7

I did try using the plugin Front End Users but this clashes with something as it prevents access to some front end pages. So I need to manually just set it so that anyone who isn't one of two usernames (or roles) can't access wp-admin.

15

Plugin

It's basically just a user capability check, followed by a redirect in an exit call. It then redirects to the site the request came from.

<?php
! defined( 'ABSPATH' ) AND exit;
/* Plugin Name: (#66093) »kaiser« Deny Admin-UI access for certain roles */


function wpse66093_no_admin_access()
{
    // Do not run if the user is logged in and trying to log out
    // This might need one or two more checks.
    // Especially if you have custom login/logout/reset password/etc rules and routes set up.
    if ( 
        ! is_admin()
        || (
            is_user_logged_in()
            && isset( $GLOBALS['pagenow'] ) AND 'wp-login.php' === $GLOBALS['pagenow']
        )
    ) {
        return;
    }

    $redirect = isset( $_SERVER['HTTP_REFERER'] ) ? $_SERVER['HTTP_REFERER'] : home_url( '/' );
    if ( 
        current_user_can( 'CAPABILITY_NAME_HERE' )
        OR current_user_can( 'CAPABILITY_NAME_HERE' )
    )
        exit( wp_redirect( $redirect ) );
}
add_action( 'admin_init', 'wpse66093_no_admin_access', 100 );

Keep in mind that should only work with defaults (see comments in code). Custom login, logout, register, password reset logic might breaks this.

Roles vs. Capabilities: As role names can change and as roles are just groups of capabilities, it's best to check against a capability, not a role name. You can find a list of built in roles and capabilities here. Just look at what the most restrictive access is and search for a matching capability. Then assign it above. That's easier to maintain, in case a role name changes. Yes, you can use a role name as well, which will work in WordPress, but it's a concept that will bring along a hard to track down bug when a role name changes.

Note: Do not think about roles in a hierarchical manner. Think about the accountant whose email address you enter in some SaaS backend to receive the invoice. Most developers will not have access to billing details and neither will the accountant have access to deployment settings or security credentials. They have differently named roles with equally "high" capabilities, but for completely different parts. Keep this example in mind, when you write capability checks or add custom capabilities to a system.

  • so I put this at the top of my functions.php file? – Claire Sep 24 '12 at 12:54
  • 1
    Either somewhere in your functions.php, or in your plugin or mu-plugins folder. As this isn't something about displaying stuff, it belongs imho in a plugin, hence the plugin header. This has the benfit that this functionality doesn't get lost, when you're changing your theme. Just change the user role names, upload it and you're done. – kaiser Sep 24 '12 at 12:59
  • It doesn't work. I changed the user role names to my two roles than can access it. Then I changed it to a capability e.g. Add users and I am still able to access the backend as another user role – Claire Sep 24 '12 at 15:28
  • 1
    @Nicola There's a huge difference between a label in the UI (for e.g.: "Add users") and a real Role or Capability - in your case add_users. – kaiser Sep 24 '12 at 17:07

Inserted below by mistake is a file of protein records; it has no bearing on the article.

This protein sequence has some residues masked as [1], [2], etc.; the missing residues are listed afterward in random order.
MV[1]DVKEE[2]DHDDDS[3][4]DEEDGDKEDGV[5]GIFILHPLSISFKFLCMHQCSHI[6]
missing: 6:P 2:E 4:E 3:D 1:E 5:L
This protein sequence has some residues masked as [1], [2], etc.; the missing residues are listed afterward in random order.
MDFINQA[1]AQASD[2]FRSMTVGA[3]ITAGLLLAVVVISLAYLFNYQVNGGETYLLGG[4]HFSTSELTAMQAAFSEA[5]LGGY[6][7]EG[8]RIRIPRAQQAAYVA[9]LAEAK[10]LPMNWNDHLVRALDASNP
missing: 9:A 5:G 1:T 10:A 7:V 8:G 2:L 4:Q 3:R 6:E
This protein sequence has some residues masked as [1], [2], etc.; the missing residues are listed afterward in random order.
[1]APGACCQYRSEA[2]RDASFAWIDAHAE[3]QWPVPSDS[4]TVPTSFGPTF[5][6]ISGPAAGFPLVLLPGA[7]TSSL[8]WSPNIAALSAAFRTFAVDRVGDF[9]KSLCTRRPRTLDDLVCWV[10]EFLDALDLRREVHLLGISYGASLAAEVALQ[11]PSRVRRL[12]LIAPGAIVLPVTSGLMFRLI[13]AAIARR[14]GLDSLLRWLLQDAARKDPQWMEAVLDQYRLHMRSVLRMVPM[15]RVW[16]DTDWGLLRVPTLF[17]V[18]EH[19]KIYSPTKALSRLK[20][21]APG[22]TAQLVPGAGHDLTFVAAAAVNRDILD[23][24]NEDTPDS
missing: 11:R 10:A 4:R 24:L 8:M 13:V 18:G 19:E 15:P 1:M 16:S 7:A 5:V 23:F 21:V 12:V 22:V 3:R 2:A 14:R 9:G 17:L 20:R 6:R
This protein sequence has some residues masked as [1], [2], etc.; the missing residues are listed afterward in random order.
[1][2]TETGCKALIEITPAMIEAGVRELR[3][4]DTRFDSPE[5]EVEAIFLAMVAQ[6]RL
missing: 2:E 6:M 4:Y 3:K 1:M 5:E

• ok thanks, I tried the above code with add_users instead and it still doesn't work...if I log in as a user without that capability, I can then navigate to wp-admin – Claire Sep 26 '12 at 11:44
2

The accepted answer mentions User Role but actually uses the function for User Capability

Here's the solution for User Roles

 function wpse66094_no_admin_access() {
    $redirect = isset( $_SERVER['HTTP_REFERER'] ) ? $_SERVER['HTTP_REFERER'] : home_url( '/' );
    global $current_user;
    $user_roles = $current_user->roles;
    $user_role = array_shift($user_roles);
    if($user_role === 'YOUR_USER_ROLE_HERE'){
        exit( wp_redirect( $redirect ) );
    }
 }

add_action( 'admin_init', 'wpse66094_no_admin_access', 100 );
2

Based on the answer provided by @kaiser (thank you btw), this is my working code, just in any case someone needs it. It is placed in functions.php file.

The condition used is, if the user can't manage_options or edit_posts.

function wpse66093_no_admin_access() {
    $redirect = home_url( '/' );
    if ( ! ( current_user_can( 'manage_options' ) || current_user_can( 'edit_posts' ) ) )
        exit( wp_redirect( $redirect ) );
}
add_action( 'admin_init', 'wpse66093_no_admin_access', 100 );
0

With @kaiser's answer I found you'll need to utilize admin_menu hook over admin_init as it fires before the !user_can_access_admin_page() check in wp-admin/includes/menu.php otherwise if the user doesn't have 'read' access to the dashboard they'll just get the 'You do not have sufficient permissions to access this page.' page rather than being redirected.

0

If you remove the read Capability from the Role the user will not be able to access the dashboard. They will get the following error:

You do not have sufficient permissions to access this admin page.

Reason: The current user doesn't have the "read" capability that is required to access the "Dashboard" menu item.

Ref: https://codex.wordpress.org/Roles_and_Capabilities#read

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